Some­thing new and in­ter­est­ing on the Su­per Duty LE is the Geissele Posi-lock se­lec­tor. What is in­ter­est­ing about this is the pos­i­tive en­gage­ment when com­ing out of safe and onto fire or go­ing back from fire to safe. The Posi-lock se­lec­tor will not al­low the se­lec­tor to re­main in be­tween fire and safe, and the se­lec­tor will be am­bidex­trous with a large lever on the left and a shorter lever on the right side of the lower. What makes the move­ment so pos­i­tive is the steel used for the se­lec­tor de­tent and a high-power de­tent spring. The de­tent is made in-house, out of a spe­cific steel and hard­ened to 60 Rock­well. This de­tent will not gall, chip or be­come softer as you use this se­lec­tor.

Geissele wanted to make sure this weapon left their fac­tory ready to be used. Add a lit­tle bit of lu­bri­ca­tion, some am­mu­ni­tion and head out to the range. That be­ing said, they looked at front and rear sights and de­cided to build these in-house as well. The end-user will have a few dif­fer­ent op­tions when it comes to the sight­ing sys­tem, again all made in-house, but the op­tions will be left up to the buyer. You will be able to choose be­tween a fixed front and rear, fold­ing front and rear or any com­bi­na­tion of fold­ing or fixed sights. These sights are made of air­craft-qual­ity alu­minum and will not be sold or of­fered out­side of com­pleted guns, as they are specif­i­cally for this sys­tem right now.

The rear sight is sim­i­lar to an old A1 sight sys­tem. You must have a tool or the end of a sharp bul­let point to move the aper­ture, but once your zero is set, it will not move. The rear sight is fit­ted with a .072-inch aper­ture that will not re­strict law en­force­ment in low light or be an is­sue with ag­ing eyes. The front sight will be sim­i­lar to an A2 front sight and again, will be avail­able as a fixed front sight or a fold­able front sight.

Com­ing back down to the lower, the Su­per

Duty LE uses the Su­per 42 ac­tion spring and an H1 buf­fer. These two items, when used in con­junc­tion with the Nanoweapon-coated bolt car­rier assem­bly, make for an ex­tremely smooth and straight re­coil. When shoot­ing this weapon, I no­ticed very lit­tle move­ment, both with the weapon com­ing straight back or the muz­zle ris­ing. These parts func­tion ex­tremely well to­gether and give very slight re­coil with the shooter.

The fur­ni­ture used for the Su­per Duty LE will be the stan­dard A2 grip, and it will most likely be fit­ted with a B5 SOPMOD stock. The team at Geissele is still check­ing around with dif­fer­ent law en­force­ment agen­cies through­out the United States to see what the most com­mon car­rier sys­tem is in use to­day. Geissele does not want to send out a stock on a weapon that will not fit in most ve­hi­cle gun mounts. Very thought­ful of Geissele to go to this added length to make sure end users get a gun that is ready to go from the mo­ment it is placed in their hands.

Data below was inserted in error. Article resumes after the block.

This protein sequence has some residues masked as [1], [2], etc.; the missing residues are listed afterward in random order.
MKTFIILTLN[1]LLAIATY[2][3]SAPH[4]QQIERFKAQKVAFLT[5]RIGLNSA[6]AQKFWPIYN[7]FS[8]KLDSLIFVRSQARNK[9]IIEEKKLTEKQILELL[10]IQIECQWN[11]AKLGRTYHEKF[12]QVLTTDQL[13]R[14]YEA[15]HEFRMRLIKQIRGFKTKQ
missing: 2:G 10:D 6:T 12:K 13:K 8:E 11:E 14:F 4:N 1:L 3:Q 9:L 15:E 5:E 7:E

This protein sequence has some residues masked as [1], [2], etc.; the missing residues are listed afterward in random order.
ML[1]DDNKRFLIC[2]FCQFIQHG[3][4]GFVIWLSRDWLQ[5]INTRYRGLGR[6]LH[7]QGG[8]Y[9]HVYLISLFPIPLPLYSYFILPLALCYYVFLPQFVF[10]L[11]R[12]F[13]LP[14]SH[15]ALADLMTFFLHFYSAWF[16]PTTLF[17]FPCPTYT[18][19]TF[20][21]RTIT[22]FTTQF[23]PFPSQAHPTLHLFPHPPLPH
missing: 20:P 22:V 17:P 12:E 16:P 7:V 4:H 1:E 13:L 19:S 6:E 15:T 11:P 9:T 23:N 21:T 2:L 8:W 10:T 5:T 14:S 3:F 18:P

Just han­dling this weapon in the shop, I was be­yond im­pressed. From pick­ing it up and feel­ing the weight, to shoul­der­ing this sys­tem with an op­tic, to just mov­ing into a cou­ple of dif­fer­ent po­si­tions … the Su­per Duty LE fit­ted me per­fectly. To say I could not wait un­til we got to the range was an un­der­state­ment. Within a cou­ple of hours of be­ing in­side the shop at Geissele, we hopped in the truck and drove east to one of the ranges they use for test­ing.


Af­ter about an hour and a half of driv­ing through some beau­ti­fully scenic roads, we ar­rived high atop a moun­tain and set­tled on the Geissele

Ri­fle Range. The com­pletely cov­ered shoot­ing area has tar­gets start­ing at 50 yards and go­ing all the way out to 200. We quickly un­loaded the Su­per Duty and the Su­per Duty LE and started load­ing mag­a­zines with M855 am­mu­ni­tion. Once the mag­a­zines were loaded, we added a lit­tle bit of Geissele Go-juice, quickly ze­roed the weapons and started shoot­ing.

I be­gan with the Su­per Duty LE in my hands, shoot­ing nice groups on steel. I was im­me­di­ately in awe of the re­coil im­pulse and the ex­tremely light re­coil of this car­bine. This was my first time shoot­ing a weapon with an in­ter­me­di­ate-length gas sys­tem, and I was very im­pressed.

Mov­ing on from my orig­i­nal spot at 50 yards, I be­gan shoot­ing all the way out to a man-sized sil­hou­ette at 200 yards, stop­ping at 75 yards, 100 yards and 150 yards. Ev­ery­thing I aimed at on this af­ter­noon was hit. The Ad­vanced Com­bat Trig­ger per­formed flaw­lessly, re­coil was sim­ple and be­yond man­age­able. When I started shoot­ing two, three and four rounds in rapid se­ces­sion and hit­ting at 200 yards re­peat­edly, I was even more im­pressed with the weapon and the gas sys­tem that helped me keep my sights on tar­get.